Spread Knowledge

Virtual University of Pakistan Video Lectures, Handouts, PPT, Quizzes, Assignments & Papers

MGT603 - Strategic Management - Lecture Handout 20

User Rating:  / 0



This lecture brings strategic management to life with many contemporary examples. Sixteen types of strategies are defined and exemplified, including Michael Porter's generic strategies: cost leadership, differentiation, and focus. Guidelines are presented for determining when different types of strategies are most appropriate to pursue. An overview of strategic management in nonprofit organizations, governmental agencies, and small firms is provided. After reading this lecture you will be able to know about:

  • Types of Strategies
  • Intensive strategies

Intensive Strategies

Market penetration, market development, and product development are sometimes referred to as intensive strategies because they require intensive efforts to improve a firm's competitive position with existing products.

Intensive Strategies

Market Penetration

A market-penetration strategy seeks to increase market share for present products or services in present markets through greater marketing efforts. This strategy is widely used alone and in combination with other strategies. Market penetration includes increasing the number of salespersons, increasing advertising expenditures, offering extensive sales promotion items, or increasing publicity efforts.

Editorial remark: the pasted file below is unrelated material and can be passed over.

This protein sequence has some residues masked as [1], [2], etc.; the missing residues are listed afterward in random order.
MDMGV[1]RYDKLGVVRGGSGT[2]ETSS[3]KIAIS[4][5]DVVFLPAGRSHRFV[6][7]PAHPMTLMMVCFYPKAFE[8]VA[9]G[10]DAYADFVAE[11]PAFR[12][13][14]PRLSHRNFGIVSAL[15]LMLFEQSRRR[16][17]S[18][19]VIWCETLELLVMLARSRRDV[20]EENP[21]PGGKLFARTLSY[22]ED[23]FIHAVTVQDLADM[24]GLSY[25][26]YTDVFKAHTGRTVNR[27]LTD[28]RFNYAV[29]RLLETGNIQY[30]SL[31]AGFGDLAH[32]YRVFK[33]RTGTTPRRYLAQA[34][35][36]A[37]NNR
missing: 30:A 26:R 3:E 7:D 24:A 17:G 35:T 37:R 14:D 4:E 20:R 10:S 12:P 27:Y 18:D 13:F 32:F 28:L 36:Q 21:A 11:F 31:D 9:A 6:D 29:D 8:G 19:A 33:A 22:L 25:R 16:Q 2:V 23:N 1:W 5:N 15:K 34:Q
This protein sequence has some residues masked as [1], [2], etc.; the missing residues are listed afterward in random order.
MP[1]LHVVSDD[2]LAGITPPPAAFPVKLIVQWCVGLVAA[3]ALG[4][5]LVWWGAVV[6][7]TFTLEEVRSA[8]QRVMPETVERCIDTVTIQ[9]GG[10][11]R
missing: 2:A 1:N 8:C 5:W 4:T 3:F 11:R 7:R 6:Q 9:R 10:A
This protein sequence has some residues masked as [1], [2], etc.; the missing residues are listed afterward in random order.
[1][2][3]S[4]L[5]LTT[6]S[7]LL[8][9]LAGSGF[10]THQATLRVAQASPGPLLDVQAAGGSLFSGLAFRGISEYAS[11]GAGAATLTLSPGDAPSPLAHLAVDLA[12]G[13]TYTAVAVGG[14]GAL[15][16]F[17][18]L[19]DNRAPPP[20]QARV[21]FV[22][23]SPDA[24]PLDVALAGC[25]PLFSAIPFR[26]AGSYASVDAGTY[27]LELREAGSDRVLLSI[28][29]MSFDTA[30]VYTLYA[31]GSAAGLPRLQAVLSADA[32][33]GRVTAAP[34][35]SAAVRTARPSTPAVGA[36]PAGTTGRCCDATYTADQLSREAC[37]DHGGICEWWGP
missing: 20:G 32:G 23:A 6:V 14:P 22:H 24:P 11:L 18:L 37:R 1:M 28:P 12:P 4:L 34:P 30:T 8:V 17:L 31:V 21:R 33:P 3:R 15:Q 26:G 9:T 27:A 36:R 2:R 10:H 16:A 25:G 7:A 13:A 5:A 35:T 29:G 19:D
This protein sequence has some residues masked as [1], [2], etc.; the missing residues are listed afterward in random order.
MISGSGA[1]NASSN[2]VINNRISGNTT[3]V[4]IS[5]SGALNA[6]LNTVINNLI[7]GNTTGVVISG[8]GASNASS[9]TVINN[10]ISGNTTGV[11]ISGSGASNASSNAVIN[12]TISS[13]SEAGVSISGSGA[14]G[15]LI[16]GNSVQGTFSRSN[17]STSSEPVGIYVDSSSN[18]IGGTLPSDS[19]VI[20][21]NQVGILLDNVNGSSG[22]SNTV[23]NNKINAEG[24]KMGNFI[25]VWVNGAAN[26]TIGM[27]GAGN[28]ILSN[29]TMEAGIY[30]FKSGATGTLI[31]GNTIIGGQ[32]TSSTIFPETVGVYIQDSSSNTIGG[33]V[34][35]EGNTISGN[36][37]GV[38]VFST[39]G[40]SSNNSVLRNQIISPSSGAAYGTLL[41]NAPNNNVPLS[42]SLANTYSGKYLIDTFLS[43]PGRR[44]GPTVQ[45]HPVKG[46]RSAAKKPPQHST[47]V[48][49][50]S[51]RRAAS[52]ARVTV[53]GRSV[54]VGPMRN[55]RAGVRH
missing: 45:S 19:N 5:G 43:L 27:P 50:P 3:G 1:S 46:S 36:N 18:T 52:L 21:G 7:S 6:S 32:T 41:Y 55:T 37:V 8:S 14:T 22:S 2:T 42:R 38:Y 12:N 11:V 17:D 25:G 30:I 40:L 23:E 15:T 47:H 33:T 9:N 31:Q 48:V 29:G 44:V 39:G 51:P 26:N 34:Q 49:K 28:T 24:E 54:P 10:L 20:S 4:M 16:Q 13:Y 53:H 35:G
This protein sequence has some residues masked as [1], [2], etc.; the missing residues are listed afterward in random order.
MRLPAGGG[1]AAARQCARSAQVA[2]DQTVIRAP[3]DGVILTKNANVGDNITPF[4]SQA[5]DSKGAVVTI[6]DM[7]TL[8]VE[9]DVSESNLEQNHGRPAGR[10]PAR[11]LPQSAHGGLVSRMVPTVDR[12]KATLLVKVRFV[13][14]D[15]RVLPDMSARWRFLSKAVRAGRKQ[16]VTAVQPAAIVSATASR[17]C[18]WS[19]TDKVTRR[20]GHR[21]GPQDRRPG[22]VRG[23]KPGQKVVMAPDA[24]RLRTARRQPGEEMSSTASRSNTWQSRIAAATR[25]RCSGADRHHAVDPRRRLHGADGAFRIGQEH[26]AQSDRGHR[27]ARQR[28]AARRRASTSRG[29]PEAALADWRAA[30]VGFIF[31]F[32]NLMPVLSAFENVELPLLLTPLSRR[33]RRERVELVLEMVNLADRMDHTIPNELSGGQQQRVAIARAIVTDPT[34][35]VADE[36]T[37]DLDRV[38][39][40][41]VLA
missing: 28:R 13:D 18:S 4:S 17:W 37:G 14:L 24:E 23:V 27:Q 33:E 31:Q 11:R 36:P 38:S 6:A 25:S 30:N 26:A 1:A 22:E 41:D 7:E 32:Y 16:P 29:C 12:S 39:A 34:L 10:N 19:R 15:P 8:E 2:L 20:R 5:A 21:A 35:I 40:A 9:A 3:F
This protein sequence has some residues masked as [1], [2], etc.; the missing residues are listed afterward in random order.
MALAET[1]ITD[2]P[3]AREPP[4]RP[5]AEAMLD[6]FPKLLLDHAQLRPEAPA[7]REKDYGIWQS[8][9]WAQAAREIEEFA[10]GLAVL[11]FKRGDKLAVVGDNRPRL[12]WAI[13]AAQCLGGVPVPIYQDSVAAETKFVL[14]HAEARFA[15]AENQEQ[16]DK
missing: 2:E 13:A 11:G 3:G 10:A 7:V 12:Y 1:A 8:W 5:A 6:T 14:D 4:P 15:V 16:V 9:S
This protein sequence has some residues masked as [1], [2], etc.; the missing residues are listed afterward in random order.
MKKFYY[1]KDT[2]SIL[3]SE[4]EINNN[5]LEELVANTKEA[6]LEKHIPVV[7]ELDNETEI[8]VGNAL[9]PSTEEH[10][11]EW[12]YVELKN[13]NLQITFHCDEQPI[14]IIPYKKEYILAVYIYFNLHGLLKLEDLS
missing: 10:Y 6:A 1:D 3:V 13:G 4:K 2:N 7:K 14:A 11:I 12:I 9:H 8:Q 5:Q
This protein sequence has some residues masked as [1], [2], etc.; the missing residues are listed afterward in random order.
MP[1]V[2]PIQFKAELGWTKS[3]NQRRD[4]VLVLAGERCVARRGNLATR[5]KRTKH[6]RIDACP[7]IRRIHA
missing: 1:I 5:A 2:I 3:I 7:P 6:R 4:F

Read more: MGT603 - Strategic Management - Lecture Handout 20

MGT604 - Management of Financial Institutions - Lecture Handout 28

User Rating:  / 0

Related Content: MGT604 - VU Lectures, Handouts, PPT Slides, Assignments, Quizzes, Papers & Books of Management of Financial Institutions

Role of Investment Banks

Investment banks

It helps companies and governments (or their agencies) raise money by issuing and selling securities in the capital markets (both equity and debt).

Almost all investment banks also offer strategic advisory services for mergers, acquisitions, divestiture, or other financial services for clients, such as the trading of derivatives, fixed income, and foreign exchange, commodity, and equity securities.

Trading securities for cash or securities (i.e., facilitating transactions, market-making), or the promotion of securities (i.e., underwriting, research, etc.) is referred to as "sell side."

The "buy side" constitutes the pension funds, mutual funds, hedge funds, and the investing public who consume the products and services of the sell-side in order to maximize their return on investment. Many firms have both buy and sell side components.

Organizational structure of an investment bank

The main activities and units

The primary function of an investment bank is buying and selling products both on behalf of the bank's clients and also for the bank itself. Banks undertake risk through proprietary trading, done by a special set of traders who do not interface with clients and through Principal Risk, risk undertaken by a trader after he or she buys or sells a product to a client
and does not hedge his or her total exposure. Banks seek to maximize profitability for a given amount of risk on their balance sheet.

Read more: MGT604 - Management of Financial Institutions - Lecture Handout 28